"I believe any team can do that if they come together," said Hood, one of two current Cats who played on that 2011 team. "You see all these Cinderella teams in the tournament that are playing their best at the end of the year. Any team can do it, so why can't we? We just need to come together, play as a team, play tough and we'll be fine."
Calipari still thinks so, too, still has a vision that his team can "write a heckuva story" before the book's closed on this season.
No sooner did the coach say so on Wednesday than he added a caveat: "If they choose to."
It's time to make that choice.
"Where do we want the season to go?" Calipari said. "Well, fight like heck. Fight. Battle. None of the other stuff's going to work. The only thing that's going to work is you go in and want this thing badly."
Site: Stegeman Colisuem (10,523), Athens, Ga.
TV: ESPN (Rece Davis play by play, Bob Knight analyst)
Radio: UK IMG Sports Network (Tom Leach play-by-play, Mike Pratt analyst); Sirius 128/XM 199.
Favorite: Kentucky by 3
Series record: Kentucky leads 115-25
At Athens: Kentucky leads 40-16
Coaches' records: Calipari 5-1 vs. Georgia; Fox 1-5 vs. Kentucky
Last meeting: Kentucky 79, Georgia 49, March 1, 2012, Lexington, Ky.
The Wildcats made 15 three-pointers, including six in a row in one second-half stretch, to pummel the Bulldogs in UK's final home game of the season. Darius Miller scored 17 points on his Senior Night. Doron Lamb scored 13 points and Michael Kidd-Gilchrist 12 for UK, which led 37-19 at halftime and led by as many as 41 points in the second half. The Cats held Georgia's Kentavious Caldwell-Pope to nine points on 4-of-13 shooting.
Keys to the Game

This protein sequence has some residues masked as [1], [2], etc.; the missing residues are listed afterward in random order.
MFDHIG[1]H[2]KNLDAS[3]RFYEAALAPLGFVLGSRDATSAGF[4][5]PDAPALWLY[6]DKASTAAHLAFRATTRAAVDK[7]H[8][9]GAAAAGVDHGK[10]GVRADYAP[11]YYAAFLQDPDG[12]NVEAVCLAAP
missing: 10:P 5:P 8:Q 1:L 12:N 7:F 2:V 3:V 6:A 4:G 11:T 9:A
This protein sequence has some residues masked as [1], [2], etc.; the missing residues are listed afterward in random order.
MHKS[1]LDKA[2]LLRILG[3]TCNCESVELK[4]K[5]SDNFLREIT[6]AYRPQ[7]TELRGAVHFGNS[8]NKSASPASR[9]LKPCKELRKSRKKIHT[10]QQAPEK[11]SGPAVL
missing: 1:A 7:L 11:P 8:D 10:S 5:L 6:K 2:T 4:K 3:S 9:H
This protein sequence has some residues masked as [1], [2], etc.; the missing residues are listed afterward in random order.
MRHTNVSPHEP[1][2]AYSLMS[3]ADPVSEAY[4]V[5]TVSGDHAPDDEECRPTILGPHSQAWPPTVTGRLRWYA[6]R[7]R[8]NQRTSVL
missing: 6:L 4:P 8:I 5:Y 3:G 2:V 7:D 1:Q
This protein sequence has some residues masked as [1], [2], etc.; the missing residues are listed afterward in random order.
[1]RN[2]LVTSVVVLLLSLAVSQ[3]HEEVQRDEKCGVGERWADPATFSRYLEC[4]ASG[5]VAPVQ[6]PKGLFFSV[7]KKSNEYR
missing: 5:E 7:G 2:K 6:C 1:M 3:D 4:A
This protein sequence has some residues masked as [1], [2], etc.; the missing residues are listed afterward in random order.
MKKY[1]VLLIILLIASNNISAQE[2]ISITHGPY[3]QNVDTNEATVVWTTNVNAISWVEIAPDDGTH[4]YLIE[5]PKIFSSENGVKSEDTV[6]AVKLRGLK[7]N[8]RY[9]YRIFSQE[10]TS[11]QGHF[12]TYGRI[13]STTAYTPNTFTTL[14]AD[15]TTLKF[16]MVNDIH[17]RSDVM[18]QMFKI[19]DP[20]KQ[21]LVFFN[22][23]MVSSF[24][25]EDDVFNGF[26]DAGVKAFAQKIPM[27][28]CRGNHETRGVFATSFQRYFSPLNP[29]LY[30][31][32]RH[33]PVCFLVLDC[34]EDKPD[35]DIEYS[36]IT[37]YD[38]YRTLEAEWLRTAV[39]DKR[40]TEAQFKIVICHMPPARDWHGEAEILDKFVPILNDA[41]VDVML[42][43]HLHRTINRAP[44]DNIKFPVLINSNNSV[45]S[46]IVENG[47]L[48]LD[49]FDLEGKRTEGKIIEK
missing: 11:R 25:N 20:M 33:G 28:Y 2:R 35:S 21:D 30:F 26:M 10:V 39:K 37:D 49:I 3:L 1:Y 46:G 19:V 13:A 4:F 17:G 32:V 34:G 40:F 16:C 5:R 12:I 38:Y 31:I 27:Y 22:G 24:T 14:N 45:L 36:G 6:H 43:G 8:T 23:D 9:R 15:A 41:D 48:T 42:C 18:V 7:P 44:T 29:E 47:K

1. The Pope Stepsâ€¦Up: There are few defensive challenges in the SEC more daunting than slowing Georgia's Kentavious Caldwell-Pope, one of the league's most electric scorers. Caldwell-Pope's 18 points per game average is more than twice what the Bulldogs' second-leading scorer produces, and he's capable of erupting for more. Caldwell-Pope scored 25 points in last Saturday's win against Tennessee, and he's scored at least 18 in nine of Georgia's last 11 games. Last season, Caldwell-Pope shot 39.6 percent from the floor, 30.4 percent from three-point range and 65.4 percent from the foul line. This season, those percentages are up to 44.1, 37.8 and 80.4.
2. The Other Guys: A key to beating the Bulldogs: controlling Georgia's "other" scorers. Georgia is the only SEC team with a single double-digit scorer and is likely to end the season as the first Bulldog team in 50 years with only one player averaging double-digit soring. Having so many interchangeable parts - five players average between four and 7.7 points - is one reason why Georgia has used 12 different starting lineups. In last Saturday's win against Tennessee, guard Charles Mann tied a season high with 18 points, but he has 17 games this season with five or fewer, including four scoreless games.
3. Down the Stretch: If the game is close in the closing minutes, Caldwell-Pope is even more of a threat. In the final five minutes of SEC games, he's scored 43 percent of Georiga's points. That's almost three times as much as any teammate. Caldwell-Pope is shooting 65 percent from the field, 62 percent from the three-point line and and 83 percent from the free-throw line in the final five minutes of SEC games.